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Creating a Communication-rich Environment by Making the Most of Researchers’ Diverse Personalities

Tetsuomi Sogawa
Senior Vice President, Head of NTT Science and Core Technology Laboratory Group


The NTT Science and Core Technology Laboratory Group is engaged in research and development with the following three missions: “Research and development of cutting-edge technologies to expand NTT’s business domains,” “Creation of new principles and concepts that will revolutionize society,” and “Research and development of technologies that are friendly to the global environment and people.” To contribute to society, the laboratory group is creating new values through the results of its research while keeping an eye on current trends. We interviewed Tetsuomi Sogawa, senior vice president, head of the NTT Science and Core Technology Laboratory Group, about the social mission of the laboratory group and mindset required for researchers to lead the world.

Keywords: NTT Science and Core Technology Laboratory Group, R&D, IOWN


Researchers, sharpen your saws!

—Please tell us about the vision and social mission of the NTT Science and Core Technology Laboratory Group.

The NTT Science and Core Technology Laboratory Group is conducting a wide range of research and development (R&D)—from basics to applications—while always looking at how to create a future with technologies. Specifically, we are focusing on information-processing and communication technologies with the highest performance in the world, sustainable technologies that enable the creation of new value through innovative ideas, and human science and biotechnology that deepen the understanding of humans. By achieving world-best, world-first technologies or creating amazing technologies, we aim to strengthen the competitiveness of the NTT Group while making the concept of the Innovative Optical and Wireless Network (IOWN) a reality.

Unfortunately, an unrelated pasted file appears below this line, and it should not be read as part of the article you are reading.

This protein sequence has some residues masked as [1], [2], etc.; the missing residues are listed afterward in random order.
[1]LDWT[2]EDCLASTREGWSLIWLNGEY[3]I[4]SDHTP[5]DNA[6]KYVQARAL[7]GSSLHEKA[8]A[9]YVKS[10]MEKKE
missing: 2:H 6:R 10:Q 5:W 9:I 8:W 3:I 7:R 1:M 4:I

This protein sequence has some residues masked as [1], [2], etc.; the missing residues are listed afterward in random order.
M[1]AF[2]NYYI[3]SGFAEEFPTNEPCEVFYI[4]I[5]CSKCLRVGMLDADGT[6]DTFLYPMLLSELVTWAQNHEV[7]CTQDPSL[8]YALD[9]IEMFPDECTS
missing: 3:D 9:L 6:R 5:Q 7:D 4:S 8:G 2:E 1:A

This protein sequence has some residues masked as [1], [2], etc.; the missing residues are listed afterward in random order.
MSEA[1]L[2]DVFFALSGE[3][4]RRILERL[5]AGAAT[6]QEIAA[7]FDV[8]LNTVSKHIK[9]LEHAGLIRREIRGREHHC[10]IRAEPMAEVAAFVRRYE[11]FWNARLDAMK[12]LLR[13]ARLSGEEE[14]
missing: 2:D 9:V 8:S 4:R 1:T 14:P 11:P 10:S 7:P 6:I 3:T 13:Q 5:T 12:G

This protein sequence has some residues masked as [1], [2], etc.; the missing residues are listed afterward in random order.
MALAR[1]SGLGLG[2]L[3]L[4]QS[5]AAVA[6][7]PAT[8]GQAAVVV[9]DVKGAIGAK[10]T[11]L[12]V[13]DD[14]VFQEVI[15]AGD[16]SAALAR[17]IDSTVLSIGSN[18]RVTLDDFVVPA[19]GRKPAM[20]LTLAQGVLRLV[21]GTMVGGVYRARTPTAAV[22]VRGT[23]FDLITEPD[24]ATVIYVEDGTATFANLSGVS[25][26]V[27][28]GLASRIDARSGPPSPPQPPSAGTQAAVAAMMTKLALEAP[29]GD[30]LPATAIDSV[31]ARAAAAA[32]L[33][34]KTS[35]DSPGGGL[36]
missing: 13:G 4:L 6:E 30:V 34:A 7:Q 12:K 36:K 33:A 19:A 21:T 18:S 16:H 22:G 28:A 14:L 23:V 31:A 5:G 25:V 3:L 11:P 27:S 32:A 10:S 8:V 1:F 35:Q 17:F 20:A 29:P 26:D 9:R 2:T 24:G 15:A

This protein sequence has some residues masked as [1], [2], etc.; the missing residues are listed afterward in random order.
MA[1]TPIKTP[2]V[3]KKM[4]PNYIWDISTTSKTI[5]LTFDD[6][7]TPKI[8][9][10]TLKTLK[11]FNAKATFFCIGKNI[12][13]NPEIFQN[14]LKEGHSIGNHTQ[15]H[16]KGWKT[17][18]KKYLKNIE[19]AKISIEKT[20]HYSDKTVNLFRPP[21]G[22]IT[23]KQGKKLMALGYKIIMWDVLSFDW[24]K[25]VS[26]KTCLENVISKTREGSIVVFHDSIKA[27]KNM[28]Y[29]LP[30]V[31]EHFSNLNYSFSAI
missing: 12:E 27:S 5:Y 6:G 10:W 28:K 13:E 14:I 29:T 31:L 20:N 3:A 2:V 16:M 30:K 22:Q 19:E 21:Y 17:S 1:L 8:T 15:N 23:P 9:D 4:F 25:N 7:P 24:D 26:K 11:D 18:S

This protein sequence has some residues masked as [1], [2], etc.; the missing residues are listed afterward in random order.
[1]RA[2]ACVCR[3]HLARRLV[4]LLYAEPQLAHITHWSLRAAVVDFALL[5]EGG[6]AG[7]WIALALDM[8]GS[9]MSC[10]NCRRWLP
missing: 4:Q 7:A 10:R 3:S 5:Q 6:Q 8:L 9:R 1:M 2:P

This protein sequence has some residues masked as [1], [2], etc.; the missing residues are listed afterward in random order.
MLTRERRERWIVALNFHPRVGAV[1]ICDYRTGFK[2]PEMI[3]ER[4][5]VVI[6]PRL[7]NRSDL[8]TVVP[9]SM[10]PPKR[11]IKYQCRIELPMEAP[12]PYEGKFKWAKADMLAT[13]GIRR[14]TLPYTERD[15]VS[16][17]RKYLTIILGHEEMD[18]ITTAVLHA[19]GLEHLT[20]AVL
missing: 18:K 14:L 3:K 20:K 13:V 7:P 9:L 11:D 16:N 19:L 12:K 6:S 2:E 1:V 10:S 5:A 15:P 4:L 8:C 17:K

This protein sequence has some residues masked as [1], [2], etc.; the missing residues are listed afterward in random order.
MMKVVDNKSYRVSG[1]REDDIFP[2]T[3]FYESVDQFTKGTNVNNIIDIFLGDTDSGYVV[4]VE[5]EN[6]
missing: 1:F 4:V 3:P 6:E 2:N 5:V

The NTT Science and Core Technology Laboratory Group consists of four laboratories: the Network Innovation Laboratories, Device Technology Laboratories, Communication Science Laboratories, and Basic Research Laboratories. The Network Innovation Laboratories is researching and developing budding technologies that will expand the world’s highest-level optical- and wireless-communication capacity and area coverage. The Device Technology Laboratories is researching and developing devices and materials that will create new value. To make innovative technologies available to a wide range of industries seamlessly, the Device Technology Laboratories is working closely with the Device Innovation Center, which is in charge of device development at the IOWN Integrated Innovation Center. The Communication Science Laboratories researches media, information processing, and human sciences to enable communication that reaches the heart, and the Basic Research Laboratories researches materials science, electronic physical properties, and optical physical properties for creating new principles and concepts that break the limits of network technology.